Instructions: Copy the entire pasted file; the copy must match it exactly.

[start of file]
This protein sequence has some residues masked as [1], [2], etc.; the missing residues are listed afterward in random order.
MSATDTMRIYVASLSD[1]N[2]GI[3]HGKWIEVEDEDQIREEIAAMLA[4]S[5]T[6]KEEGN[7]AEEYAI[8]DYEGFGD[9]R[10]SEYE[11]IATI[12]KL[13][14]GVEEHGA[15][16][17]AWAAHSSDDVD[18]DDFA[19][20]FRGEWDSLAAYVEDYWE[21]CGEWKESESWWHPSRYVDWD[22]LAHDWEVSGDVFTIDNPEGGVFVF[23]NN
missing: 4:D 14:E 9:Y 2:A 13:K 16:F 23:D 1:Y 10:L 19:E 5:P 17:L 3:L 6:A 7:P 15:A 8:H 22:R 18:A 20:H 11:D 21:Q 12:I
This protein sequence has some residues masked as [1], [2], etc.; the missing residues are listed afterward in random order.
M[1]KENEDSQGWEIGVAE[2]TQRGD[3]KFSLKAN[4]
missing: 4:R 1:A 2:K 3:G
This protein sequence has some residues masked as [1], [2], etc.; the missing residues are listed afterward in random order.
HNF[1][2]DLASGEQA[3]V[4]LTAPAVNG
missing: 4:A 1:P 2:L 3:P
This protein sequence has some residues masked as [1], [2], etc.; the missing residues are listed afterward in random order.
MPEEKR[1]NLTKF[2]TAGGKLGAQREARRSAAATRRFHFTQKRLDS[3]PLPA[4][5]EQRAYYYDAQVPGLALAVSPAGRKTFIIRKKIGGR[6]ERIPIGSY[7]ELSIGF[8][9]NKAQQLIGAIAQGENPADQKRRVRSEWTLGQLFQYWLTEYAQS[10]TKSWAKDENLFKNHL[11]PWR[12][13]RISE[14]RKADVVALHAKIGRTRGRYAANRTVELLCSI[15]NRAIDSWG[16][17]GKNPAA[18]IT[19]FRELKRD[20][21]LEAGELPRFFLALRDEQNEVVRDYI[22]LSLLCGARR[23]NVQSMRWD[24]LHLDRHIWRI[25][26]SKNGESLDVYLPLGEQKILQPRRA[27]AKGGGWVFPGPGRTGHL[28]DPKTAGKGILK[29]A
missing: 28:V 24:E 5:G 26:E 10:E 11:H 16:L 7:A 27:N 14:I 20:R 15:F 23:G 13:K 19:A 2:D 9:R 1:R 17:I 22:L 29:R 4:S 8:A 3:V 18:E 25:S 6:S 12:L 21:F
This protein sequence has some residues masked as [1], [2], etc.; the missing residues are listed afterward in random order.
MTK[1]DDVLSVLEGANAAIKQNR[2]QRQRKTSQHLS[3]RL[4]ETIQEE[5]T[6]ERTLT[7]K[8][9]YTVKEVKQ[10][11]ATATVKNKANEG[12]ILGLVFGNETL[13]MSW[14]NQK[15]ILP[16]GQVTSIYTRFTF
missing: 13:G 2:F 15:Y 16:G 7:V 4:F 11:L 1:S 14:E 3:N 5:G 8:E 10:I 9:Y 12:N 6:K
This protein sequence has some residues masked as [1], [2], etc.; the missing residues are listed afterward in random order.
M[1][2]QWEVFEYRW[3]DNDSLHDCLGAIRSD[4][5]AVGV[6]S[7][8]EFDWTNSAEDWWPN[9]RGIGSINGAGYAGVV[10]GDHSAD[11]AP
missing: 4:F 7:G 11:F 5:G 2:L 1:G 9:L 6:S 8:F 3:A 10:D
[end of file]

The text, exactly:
This protein sequence has some residues masked as [1], [2], etc.; the missing residues are listed afterward in random order.
MSATDTMRIYVASLSD[1]N[2]GI[3]HGKWIEVEDEDQIREEIAAMLA[4]S[5]T[6]KEEGN[7]AEEYAI[8]DYEGFGD[9]R[10]SEYE[11]IATI[12]KL[13][14]GVEEHGA[15][16][17]AWAAHSSDDVD[18]DDFA[19][20]FRGEWDSLAAYVEDYWE[21]CGEWKESESWWHPSRYVDWD[22]LAHDWEVSGDVFTIDNPEGGVFVF[23]NN
missing: 4:D 14:E 9:Y 2:A 13:K 16:F 23:D 1:Y 10:L 19:E 5:P 17:L 3:L 6:A 7:P 15:A 8:H 22:R 18:A 20:H 11:D 21:Q 12:I
This protein sequence has some residues masked as [1], [2], etc.; the missing residues are listed afterward in random order.
M[1]KENEDSQGWEIGVAE[2]TQRGD[3]KFSLKAN[4]
missing: 4:R 1:A 2:K 3:G
This protein sequence has some residues masked as [1], [2], etc.; the missing residues are listed afterward in random order.
HNF[1][2]DLASGEQA[3]V[4]LTAPAVNG
missing: 4:A 1:P 2:L 3:P
This protein sequence has some residues masked as [1], [2], etc.; the missing residues are listed afterward in random order.
MPEEKR[1]NLTKF[2]TAGGKLGAQREARRSAAATRRFHFTQKRLDS[3]PLPA[4][5]EQRAYYYDAQVPGLALAVSPAGRKTFIIRKKIGGR[6]ERIPIGSY[7]ELSIGF[8][9]NKAQQLIGAIAQGENPADQKRRVRSEWTLGQLFQYWLTEYAQS[10]TKSWAKDENLFKNHL[11]PWR[12][13]RISE[14]RKADVVALHAKIGRTRGRYAANRTVELLCSI[15]NRAIDSWG[16][17]GKNPAA[18]IT[19]FRELKRD[20][21]LEAGELPRFFLALRDEQNEVVRDYI[22]LSLLCGARR[23]NVQSMRWD[24]LHLDRHIWRI[25][26]SKNGESLDVYLPLGEQKILQPRRA[27]AKGGGWVFPGPGRTGHL[28]DPKTAGKGILK[29]A
missing: 28:V 24:E 5:G 26:E 10:E 11:H 16:L 7:A 27:N 14:I 20:R 15:F 23:G 13:K 19:A 2:D 9:R 1:R 17:I 22:L 29:R 4:S 8:A 3:V 18:E 25:S 6:S 12:L 21:F
This protein sequence has some residues masked as [1], [2], etc.; the missing residues are listed afterward in random order.
MTK[1]DDVLSVLEGANAAIKQNR[2]QRQRKTSQHLS[3]RL[4]ETIQEE[5]T[6]ERTLT[7]K[8][9]YTVKEVKQ[10][11]ATATVKNKANEG[12]ILGLVFGNETL[13]MSW[14]NQK[15]ILP[16]GQVTSIYTRFTF
missing: 13:G 2:F 15:Y 16:G 7:V 4:F 11:L 1:S 14:E 3:N 5:G 8:E 10:I 9:Y 12:N 6:K
This protein sequence has some residues masked as [1], [2], etc.; the missing residues are listed afterward in random order.
M[1][2]QWEVFEYRW[3]DNDSLHDCLGAIRSD[4][5]AVGV[6]S[7][8]EFDWTNSAEDWWPN[9]RGIGSINGAGYAGVV[10]GDHSAD[11]AP
missing: 4:F 7:G 11:F 5:G 2:L 1:G 9:L 6:S 8:F 3:A 10:D